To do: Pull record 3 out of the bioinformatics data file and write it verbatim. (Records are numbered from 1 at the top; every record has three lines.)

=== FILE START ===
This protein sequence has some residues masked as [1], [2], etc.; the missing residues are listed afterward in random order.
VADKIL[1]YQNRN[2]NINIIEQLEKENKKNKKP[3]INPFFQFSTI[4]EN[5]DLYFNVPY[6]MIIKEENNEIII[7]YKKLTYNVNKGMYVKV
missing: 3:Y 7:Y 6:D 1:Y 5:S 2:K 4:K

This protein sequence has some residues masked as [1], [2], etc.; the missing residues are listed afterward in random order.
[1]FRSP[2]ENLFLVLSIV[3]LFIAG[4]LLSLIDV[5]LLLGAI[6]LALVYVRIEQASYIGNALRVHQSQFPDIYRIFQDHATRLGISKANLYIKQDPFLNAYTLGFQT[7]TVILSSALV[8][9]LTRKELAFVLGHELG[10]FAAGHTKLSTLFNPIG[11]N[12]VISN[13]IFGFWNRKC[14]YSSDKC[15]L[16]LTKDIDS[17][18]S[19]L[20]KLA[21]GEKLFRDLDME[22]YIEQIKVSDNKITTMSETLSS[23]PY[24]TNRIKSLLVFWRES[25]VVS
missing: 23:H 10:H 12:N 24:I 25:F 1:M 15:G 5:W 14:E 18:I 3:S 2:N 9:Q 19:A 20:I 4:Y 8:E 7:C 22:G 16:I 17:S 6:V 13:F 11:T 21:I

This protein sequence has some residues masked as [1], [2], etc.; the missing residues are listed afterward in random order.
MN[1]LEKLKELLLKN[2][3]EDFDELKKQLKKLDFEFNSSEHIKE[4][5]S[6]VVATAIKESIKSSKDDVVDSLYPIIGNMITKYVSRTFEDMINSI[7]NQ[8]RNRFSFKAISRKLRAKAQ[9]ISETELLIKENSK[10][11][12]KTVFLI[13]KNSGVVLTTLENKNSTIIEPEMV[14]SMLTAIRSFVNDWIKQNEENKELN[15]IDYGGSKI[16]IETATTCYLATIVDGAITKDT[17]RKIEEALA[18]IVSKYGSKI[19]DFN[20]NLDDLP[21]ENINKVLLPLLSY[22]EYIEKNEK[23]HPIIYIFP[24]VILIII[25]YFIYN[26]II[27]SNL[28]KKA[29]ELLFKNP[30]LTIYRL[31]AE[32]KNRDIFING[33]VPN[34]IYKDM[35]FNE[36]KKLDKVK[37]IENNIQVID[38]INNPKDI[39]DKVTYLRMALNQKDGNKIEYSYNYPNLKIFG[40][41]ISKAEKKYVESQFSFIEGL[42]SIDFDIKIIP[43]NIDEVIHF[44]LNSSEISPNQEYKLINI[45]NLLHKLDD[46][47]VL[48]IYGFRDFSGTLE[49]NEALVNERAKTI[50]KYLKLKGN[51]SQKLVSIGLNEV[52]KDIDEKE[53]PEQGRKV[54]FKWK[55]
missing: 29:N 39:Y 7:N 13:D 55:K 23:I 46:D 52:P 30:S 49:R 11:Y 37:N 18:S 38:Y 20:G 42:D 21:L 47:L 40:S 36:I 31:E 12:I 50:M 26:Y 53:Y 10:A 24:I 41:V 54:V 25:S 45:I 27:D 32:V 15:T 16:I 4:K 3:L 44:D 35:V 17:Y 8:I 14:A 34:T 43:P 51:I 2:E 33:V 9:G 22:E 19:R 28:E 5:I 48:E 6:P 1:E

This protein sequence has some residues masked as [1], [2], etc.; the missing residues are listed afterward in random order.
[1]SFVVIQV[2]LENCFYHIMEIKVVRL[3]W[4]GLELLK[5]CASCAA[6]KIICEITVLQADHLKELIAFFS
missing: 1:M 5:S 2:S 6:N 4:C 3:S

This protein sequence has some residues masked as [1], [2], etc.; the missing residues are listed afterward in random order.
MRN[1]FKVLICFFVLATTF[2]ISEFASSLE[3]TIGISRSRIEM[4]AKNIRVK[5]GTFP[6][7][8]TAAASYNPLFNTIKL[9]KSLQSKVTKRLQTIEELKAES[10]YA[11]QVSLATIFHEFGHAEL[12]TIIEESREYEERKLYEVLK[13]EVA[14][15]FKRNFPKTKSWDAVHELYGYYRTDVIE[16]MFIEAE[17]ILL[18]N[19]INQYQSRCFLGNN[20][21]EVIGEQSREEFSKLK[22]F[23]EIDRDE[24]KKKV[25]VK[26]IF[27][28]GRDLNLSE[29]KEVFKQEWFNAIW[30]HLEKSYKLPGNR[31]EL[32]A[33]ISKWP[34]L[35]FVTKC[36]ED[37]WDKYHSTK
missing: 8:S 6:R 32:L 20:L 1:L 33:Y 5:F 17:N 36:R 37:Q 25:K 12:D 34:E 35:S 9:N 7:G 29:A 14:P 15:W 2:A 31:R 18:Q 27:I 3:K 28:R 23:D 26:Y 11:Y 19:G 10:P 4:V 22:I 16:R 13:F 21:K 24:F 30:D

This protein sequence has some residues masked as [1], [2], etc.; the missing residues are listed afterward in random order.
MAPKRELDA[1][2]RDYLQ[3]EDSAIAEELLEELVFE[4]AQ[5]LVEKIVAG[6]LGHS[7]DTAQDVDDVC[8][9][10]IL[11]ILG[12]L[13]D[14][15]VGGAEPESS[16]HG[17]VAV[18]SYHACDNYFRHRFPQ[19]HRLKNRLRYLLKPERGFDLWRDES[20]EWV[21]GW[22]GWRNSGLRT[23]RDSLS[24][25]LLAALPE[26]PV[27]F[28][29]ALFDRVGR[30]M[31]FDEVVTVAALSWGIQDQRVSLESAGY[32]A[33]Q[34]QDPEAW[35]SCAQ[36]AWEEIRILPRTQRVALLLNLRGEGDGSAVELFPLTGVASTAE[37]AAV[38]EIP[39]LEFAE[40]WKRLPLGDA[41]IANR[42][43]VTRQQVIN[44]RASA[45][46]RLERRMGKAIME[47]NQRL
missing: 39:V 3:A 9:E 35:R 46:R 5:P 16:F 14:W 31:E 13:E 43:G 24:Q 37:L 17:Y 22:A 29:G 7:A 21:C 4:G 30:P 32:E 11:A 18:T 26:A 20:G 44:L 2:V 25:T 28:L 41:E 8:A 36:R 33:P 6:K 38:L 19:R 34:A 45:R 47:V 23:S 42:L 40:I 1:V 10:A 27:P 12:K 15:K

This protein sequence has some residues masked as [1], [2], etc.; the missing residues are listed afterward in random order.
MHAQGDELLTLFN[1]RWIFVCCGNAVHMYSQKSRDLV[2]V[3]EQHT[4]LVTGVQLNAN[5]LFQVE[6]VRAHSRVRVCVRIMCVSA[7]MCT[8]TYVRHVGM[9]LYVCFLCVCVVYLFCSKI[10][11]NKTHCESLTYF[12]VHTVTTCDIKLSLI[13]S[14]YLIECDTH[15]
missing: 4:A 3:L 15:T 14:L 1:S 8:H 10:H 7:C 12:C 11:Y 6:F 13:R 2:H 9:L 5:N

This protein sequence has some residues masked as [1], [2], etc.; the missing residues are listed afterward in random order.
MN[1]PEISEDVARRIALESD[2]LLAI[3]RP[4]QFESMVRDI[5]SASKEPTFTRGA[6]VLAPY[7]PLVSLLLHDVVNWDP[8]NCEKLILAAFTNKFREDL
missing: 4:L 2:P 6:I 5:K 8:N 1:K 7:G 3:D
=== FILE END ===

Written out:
This protein sequence has some residues masked as [1], [2], etc.; the missing residues are listed afterward in random order.
MN[1]LEKLKELLLKN[2][3]EDFDELKKQLKKLDFEFNSSEHIKE[4][5]S[6]VVATAIKESIKSSKDDVVDSLYPIIGNMITKYVSRTFEDMINSI[7]NQ[8]RNRFSFKAISRKLRAKAQ[9]ISETELLIKENSK[10][11][12]KTVFLI[13]KNSGVVLTTLENKNSTIIEPEMV[14]SMLTAIRSFVNDWIKQNEENKELN[15]IDYGGSKI[16]IETATTCYLATIVDGAITKDT[17]RKIEEALA[18]IVSKYGSKI[19]DFN[20]NLDDLP[21]ENINKVLLPLLSY[22]EYIEKNEK[23]HPIIYIFP[24]VILIII[25]YFIYN[26]II[27]SNL[28]KKA[29]ELLFKNP[30]LTIYRL[31]AE[32]KNRDIFING[33]VPN[34]IYKDM[35]FNE[36]KKLDKVK[37]IENNIQVID[38]INNPKDI[39]DKVTYLRMALNQKDGNKIEYSYNYPNLKIFG[40][41]ISKAEKKYVESQFSFIEGL[42]SIDFDIKIIP[43]NIDEVIHF[44]LNSSEISPNQEYKLINI[45]NLLHKLDD[46][47]VL[48]IYGFRDFSGTLE[49]NEALVNERAKTI[50]KYLKLKGN[51]SQKLVSIGLNEV[52]KDIDEKE[53]PEQGRKV[54]FKWK[55]
missing: 29:N 39:Y 7:N 13:D 55:K 23:I 46:D 52:P 30:S 49:R 11:Y 37:N 18:S 38:Y 20:G 42:D 21:L 47:L 40:S 36:I 31:E 12:I 50:M 26:Y 53:Y 10:A 24:I 41:V 54:V 25:S 45:I 27:D 32:V 15:T 16:I 4:K 3:L 44:D 35:V 17:Y 8:I 14:A 34:T 43:P 51:I 2:E 33:V 9:G 22:E 19:R 28:E 5:I 48:E 6:P 1:E